Melendez-Diaz v. Massachusetts

557 U.S. 305, 129 S. Ct. 2527 (2009)

 

RULE:

The Sixth Amendment to the United States Constitution, made applicable to the States via the Fourteenth Amendment, provides that in all criminal prosecutions, the accused shall enjoy the right to be confronted with the witnesses against him. In Crawford v. Washington, the United States Supreme Court held that the Sixth Amendment guarantees a defendant's right to confront those who bear testimony against him. A witness's testimony against a defendant is thus inadmissible unless the witness appears at trial or, if the witness is unavailable, the defendant had a prior opportunity for cross-examination.

FACTS:

Luis Melendez-Diaz, the petitioner, was tried on charges alleging that he distributed cocaine and trafficked in cocaine, in violation of Massachusetts law. The prosecution offered certificates signed by state laboratory analysts, which stated that evidence that was connected to petitioner was cocaine. The petitioner objected to the admission of the certificates, asserting that jurisprudence of the Confrontation Clause required the analysts to testify in person. The objection was overruled, and the certificates were admitted pursuant to state law as “prima facie evidence of the composition, quality, and the net weight of the narcotic analyzed.” The jury found Melendez-Diaz guilty. He appealed, contending, among other things, that the admission of the certificates violated his Sixth Amendment right to be confronted with the witnesses against him.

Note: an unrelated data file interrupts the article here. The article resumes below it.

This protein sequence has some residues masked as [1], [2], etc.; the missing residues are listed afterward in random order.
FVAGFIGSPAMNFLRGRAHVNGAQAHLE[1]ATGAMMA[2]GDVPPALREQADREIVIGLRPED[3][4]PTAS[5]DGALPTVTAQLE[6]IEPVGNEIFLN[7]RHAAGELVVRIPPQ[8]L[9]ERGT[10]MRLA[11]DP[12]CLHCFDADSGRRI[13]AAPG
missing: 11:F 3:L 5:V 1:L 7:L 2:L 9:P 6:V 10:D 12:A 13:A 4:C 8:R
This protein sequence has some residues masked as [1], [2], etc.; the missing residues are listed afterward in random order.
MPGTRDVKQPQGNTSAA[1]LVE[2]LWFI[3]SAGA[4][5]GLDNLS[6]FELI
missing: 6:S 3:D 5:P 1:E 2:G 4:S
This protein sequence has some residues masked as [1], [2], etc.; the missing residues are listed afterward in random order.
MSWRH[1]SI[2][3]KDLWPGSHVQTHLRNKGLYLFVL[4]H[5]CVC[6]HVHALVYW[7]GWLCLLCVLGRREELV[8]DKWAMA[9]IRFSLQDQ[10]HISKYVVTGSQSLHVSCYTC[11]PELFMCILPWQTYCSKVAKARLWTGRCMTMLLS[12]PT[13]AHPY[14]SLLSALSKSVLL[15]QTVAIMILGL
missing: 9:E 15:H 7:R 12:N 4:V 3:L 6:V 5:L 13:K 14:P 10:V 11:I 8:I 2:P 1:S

ISSUE:

Did the admission of the certificates as evidence violate the Confrontation Clause?

ANSWER:

Yes.

CONCLUSION:

The U.S. Supreme Court held that admission of the certificates violated petitioner's Sixth Amendment right to confront the witnesses against him. The certificates were affidavits, which fell within the core class of testimonial statements covered by the Confrontation Clause, and they were made under circumstances which would have led an objective witness reasonably to believe that they were made for use in a criminal trial. The Court noted that although petitioner could have subpoenaed the analysts, that right was not a substitute for his right to confront them. The Sixth Amendment does not permit the prosecution to prove its case via ex parte out-of-court affidavits, and the admission of such evidence against Melendez-Diaz was error.

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